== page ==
RSV Season Is Here: Trust Your Mama Instincts

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Before having children, I had never even heard of RSV. Luckily, thanks to social media, I became very aware of the dangers of it and memorized the symptoms. I am an over-worrier and having two babies born in peak RSV season meant that I had to make sure to know what to look out for.

Our Story

To make a long story short, our newborn daughter caught RSV when she was only nine days old. When we brought her home from the hospital after she was born, her 11.5-month-old brother had “just a cold” (according to the Urgent Care doctor that we took him to) and that “cold” passed on to her.

On our son’s first birthday, our daughter ended up in the ER because she had a high fever. She stopped breathing while the doctors were running tests, which led to an emergency intubation. Watching a team of 14 people rushing around to sedate and intubate her was terrifying. I felt as if I was in an out-of-body experience and hope to never experience the feelings I felt in those moments ever again.

Luckily we were at the right place at the right time. If RSV is not caught in time in situations like this, it can be life-threatening.

Newborn hospitalized with RSV
Hospital Day One: Our daughter was sedated on a ventilator at only nine-days-old.

What is RSV?

RSV is a respiratory virus that is common and comes across as a cold in adults and older children. It can be serious for infants and older adults, especially those under six months or adults with chronic medical conditions. It can cause complications such as pneumonia and bronchiolitis (which causes swelling and mucus buildup in the bronchioles, the small airways in the lungs). Most children get RSV by the time they are two years old, but they usually just have cold-like symptoms, so it is just brushed off as a cold.

This is why it is so important to stay away from babies when you have a cold. What comes across as a cold to you can be serious to a baby. It is also important to always wash your hands and keep your face away from babies. You can have RSV before showing any symptoms, and it is highly contagious.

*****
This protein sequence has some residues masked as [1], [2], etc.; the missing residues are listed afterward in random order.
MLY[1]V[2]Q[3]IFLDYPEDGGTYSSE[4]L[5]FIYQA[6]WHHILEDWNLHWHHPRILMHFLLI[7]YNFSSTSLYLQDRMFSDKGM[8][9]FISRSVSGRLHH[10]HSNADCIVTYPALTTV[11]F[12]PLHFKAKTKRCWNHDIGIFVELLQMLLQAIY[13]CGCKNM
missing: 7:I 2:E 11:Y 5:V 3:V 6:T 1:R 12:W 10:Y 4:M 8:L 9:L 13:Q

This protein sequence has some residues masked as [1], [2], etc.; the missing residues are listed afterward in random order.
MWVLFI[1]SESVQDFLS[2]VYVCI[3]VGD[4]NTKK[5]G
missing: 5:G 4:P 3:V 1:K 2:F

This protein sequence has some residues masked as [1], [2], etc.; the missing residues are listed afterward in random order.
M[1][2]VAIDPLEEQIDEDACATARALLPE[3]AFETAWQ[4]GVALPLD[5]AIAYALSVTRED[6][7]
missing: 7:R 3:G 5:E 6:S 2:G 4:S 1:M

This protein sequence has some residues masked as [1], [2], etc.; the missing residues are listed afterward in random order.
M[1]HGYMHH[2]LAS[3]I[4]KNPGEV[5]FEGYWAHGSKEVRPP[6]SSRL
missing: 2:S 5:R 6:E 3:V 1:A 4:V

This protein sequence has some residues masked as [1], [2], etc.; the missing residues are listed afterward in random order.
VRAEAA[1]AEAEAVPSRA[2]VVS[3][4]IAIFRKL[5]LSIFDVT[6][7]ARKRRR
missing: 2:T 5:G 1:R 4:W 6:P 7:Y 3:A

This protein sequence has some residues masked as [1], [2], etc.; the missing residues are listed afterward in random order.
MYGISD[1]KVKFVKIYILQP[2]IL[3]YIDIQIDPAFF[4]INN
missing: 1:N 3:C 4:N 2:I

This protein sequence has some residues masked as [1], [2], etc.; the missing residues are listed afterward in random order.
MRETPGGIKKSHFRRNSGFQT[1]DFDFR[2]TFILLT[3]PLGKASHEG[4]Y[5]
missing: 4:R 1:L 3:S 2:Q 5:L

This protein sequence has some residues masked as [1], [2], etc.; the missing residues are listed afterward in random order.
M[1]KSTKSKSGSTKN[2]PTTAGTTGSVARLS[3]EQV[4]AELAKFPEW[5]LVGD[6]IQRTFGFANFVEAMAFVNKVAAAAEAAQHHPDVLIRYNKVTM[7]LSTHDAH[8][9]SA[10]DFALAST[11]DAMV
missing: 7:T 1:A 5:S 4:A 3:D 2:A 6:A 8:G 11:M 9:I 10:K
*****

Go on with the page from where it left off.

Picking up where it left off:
RSV Symptoms

According to the CDC, you should be aware of the following symptoms:

  • Coughing
  • Sneezing
  • Runny nose
  • Lethargy
  • Decreased appetite

The following symptoms can be related to trouble breathing and a healthcare provider should be contacted immediately:

  • Retracted breathing (pulling in under and in-between the ribs)
  • Wheezing
  • Cyanosis (blue around the mouth, lips, or fingernails)
  • Labored breathing
  • Abnormally fast breathing
  • Nasal flaring

If you think your child could have RSV, see their healthcare professional immediately. Most kids will fight off the virus on their own, but in extreme cases like our daughters’, medical intervention is necessary.

Day Six: This was her last day on the ventilator.

What to Do If Your Child Is Hospitalized with RSV

If your child comes down with RSV and ends up in the hospital, try not to panic. It can be really scary, but if they are in the hospital, they are exactly where they need to be. The first few days are the hardest, and there will be ups and downs. The virus is like a rollercoaster with peaks and valleys, so don’t get down if they have a bad day.

Here are some tips to help alleviate some of the stress you may have and to help make the days go by faster:

  1.  Eat well and get plenty of rest. As much as your child needs you, you need to take care of yourself, too. They will need a healthy parent to take care of them when they come back home.
  2. Trust their doctors, nurses, and respiratory therapists. Ask questions but trust that your child is in good hands.
  3. Keep a journal. Sometimes when you are at the hospital for a long time, the days can run together, and it is hard to notice a lot of improvement. Write down what happens each day, so you can flip back and read about how much your kid’s health is improving.
  4. Have a specific point of contact to help keep family and friends updated, so you don’t have to constantly tell people over and over again any updates. Group texts are also beneficial if you don’t have a specific POC.
  5. Try not to freak out if monitors go off. Just because they are going off doesn’t necessary mean something is wrong. Sometimes a cord may be loose or the monitor settings may need to be adjusted. If your child is in the PICU/ICU, they are being monitored closely, and the medical staff knows what different alarms may mean and what needs to be done if there is an emergency.
Day Seven: Her first day off of the ventilator, and the first time we got to hold her. She was on a high-flow nasal cannula for oxygen.

Our daughter ended up coming home after a 13-day hospital stay with 12 of those days spent in the PICU and a week on the ventilator. Most cases of RSV that require a hospital stay resolve within one week, but some do take longer.

Always trust your mama instincts. If you think your child may be experiencing some of the symptoms above, bring them in to their doctor or to the ER. It is always better to be safe than sorry.

A few months after our RSV experience we had to take our son to the ER for a cat bite, and we ended up having the same ER doctor that our daughter had when she stopped breathing. She remembered us and our daughter and told us that she truly believed that God was with us that day. I will always be thankful that my mama instincts were on point because I truly believe that if we hadn’t gone to the ER when we did, our daughter wouldn’t be here today.

Day Eight: She was still on oxygen, but each day became less and less.

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